Was Althusser a Marxist?

This is a strange question to ask but it might help us get closer to Althusser's understanding of Marxism. For all of the radical spring offs from Althusser's thought, when reading him one gets the overall impression of an overriding attempt at fidelity to Marx, often at the expense of where Althusser's own thought appears to be heading. Althusser was an interpreter of and a believer in Marx, and yet this emphasis - this religious committment (Althusser most certainly could not have done without Marx) - is slightly at odds with how many Marxisms would like to see their system, that is to say as a method that can access the truth about historical realities. Althusser attempts to use Marxist tools (i.e. the critical appreciation of mode and relations of production) to analyse the production of Marxian knowledge and its distinctiveness from other philosophical systems.

What Althusser sets out to do is give Marxism the credibility of a science: modernising its philosophical language and concepts and severing its ties from idealist (Hegelian) and materialist (young Feuerbachian) philosophies. And yet how can this be done alongside the committment to production as the substantive ontological core of social life. In order to do this Althusser turns his attention to the mode of production of concepts, he analyses general scientific practices of the production of knowledge and texts like Marx's Das Kapital that exercise this production in an exemplary way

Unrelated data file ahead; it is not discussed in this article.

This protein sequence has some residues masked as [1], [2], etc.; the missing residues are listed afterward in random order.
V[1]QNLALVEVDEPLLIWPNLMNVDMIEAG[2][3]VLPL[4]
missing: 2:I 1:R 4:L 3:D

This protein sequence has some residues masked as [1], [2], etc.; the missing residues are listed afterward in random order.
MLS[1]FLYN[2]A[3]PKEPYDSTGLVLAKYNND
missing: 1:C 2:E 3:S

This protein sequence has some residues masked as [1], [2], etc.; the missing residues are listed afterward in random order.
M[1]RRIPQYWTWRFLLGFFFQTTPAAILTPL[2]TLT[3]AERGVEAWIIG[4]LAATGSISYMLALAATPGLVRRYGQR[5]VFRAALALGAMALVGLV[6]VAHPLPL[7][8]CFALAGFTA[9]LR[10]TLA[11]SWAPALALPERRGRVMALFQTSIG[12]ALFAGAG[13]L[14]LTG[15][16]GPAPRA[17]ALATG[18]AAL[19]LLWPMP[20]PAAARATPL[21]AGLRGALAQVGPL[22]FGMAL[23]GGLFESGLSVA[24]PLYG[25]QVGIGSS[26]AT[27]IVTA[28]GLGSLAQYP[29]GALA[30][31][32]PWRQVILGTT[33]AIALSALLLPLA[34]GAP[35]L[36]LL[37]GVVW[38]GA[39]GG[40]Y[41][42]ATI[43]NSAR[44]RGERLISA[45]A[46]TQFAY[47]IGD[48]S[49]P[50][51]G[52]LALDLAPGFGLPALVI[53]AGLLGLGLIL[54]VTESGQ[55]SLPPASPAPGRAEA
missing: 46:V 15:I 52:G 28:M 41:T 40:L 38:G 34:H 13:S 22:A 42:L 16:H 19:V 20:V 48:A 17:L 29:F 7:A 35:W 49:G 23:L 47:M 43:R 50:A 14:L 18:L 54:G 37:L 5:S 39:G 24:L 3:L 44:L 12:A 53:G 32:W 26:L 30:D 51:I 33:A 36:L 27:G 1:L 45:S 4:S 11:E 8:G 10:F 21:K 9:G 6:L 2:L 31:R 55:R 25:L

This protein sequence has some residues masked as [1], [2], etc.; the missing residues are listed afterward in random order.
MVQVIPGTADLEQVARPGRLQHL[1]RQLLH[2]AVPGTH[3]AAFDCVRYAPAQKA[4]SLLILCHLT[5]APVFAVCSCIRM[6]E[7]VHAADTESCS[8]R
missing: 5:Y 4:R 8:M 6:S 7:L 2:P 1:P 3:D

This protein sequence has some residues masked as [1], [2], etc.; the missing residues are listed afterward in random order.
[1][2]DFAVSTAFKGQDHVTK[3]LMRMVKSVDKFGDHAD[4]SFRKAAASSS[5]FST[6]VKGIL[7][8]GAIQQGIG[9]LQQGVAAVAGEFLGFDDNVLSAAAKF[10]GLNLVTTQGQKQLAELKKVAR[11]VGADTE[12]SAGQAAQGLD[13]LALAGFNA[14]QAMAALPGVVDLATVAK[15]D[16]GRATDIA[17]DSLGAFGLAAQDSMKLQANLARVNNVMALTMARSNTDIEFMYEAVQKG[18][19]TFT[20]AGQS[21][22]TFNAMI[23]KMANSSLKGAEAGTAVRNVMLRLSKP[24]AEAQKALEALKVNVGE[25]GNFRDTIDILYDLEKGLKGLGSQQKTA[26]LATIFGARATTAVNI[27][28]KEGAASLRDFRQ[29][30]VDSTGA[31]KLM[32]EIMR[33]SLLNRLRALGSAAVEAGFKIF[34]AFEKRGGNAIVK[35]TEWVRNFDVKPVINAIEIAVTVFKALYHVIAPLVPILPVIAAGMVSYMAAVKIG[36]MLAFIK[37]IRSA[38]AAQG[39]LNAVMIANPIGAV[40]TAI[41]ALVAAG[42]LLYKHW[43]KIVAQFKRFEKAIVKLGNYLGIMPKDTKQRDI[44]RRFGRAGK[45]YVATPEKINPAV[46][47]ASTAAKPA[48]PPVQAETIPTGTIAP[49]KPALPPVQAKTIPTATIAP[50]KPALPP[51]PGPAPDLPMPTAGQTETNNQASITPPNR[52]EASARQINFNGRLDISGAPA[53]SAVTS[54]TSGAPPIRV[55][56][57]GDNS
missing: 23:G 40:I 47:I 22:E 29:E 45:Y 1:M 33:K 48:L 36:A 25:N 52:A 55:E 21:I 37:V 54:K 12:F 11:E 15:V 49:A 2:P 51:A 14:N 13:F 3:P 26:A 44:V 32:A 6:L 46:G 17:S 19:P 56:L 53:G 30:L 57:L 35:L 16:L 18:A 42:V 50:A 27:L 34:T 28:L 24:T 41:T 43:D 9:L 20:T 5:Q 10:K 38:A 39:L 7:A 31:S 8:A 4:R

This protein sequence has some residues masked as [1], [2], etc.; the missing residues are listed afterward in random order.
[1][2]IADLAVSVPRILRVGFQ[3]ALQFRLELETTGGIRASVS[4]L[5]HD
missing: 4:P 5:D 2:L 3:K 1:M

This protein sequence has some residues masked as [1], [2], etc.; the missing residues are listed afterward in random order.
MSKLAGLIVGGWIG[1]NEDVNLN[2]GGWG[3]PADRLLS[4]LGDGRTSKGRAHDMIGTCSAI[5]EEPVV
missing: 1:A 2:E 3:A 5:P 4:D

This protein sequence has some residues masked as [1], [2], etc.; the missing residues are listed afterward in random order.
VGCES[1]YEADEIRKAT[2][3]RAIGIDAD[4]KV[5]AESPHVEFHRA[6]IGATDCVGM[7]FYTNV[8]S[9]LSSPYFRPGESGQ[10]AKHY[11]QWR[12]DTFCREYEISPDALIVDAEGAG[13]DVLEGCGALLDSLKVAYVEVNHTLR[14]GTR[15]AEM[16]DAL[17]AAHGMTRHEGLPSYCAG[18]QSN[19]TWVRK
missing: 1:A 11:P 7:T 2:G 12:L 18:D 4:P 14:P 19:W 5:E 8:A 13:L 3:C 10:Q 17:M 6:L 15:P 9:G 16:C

Because of this, and not because of his adherence to the truth of Marx, Althusser can be said to be a Marxist because he looks at philosophical consciousness, and tries to show that what is ideological is material and historical. Indeed, the somewhat counter-intuitive idea of theoretical anti-humanism aims at questioning the idea of historical progress as if it were the unfolding of an idea, or understood as the man becoming his own idea, realising his essence in historical destiny. No doubt this is counter to certain Marxist ideologies of history, but it is far from clear whether his critique does not itself rest upon equally questionable ideological certainties.

Clearly, the initial question, 'was Atlhusser a Marxist?' is a question for our conjuncture rather than his. The answer is perhaps that Althusser played a major part in both broadening out what we now understand as Marxism and also of focusing in on particular distinguishing qualities within that broad practice. As a critical-political articulation....

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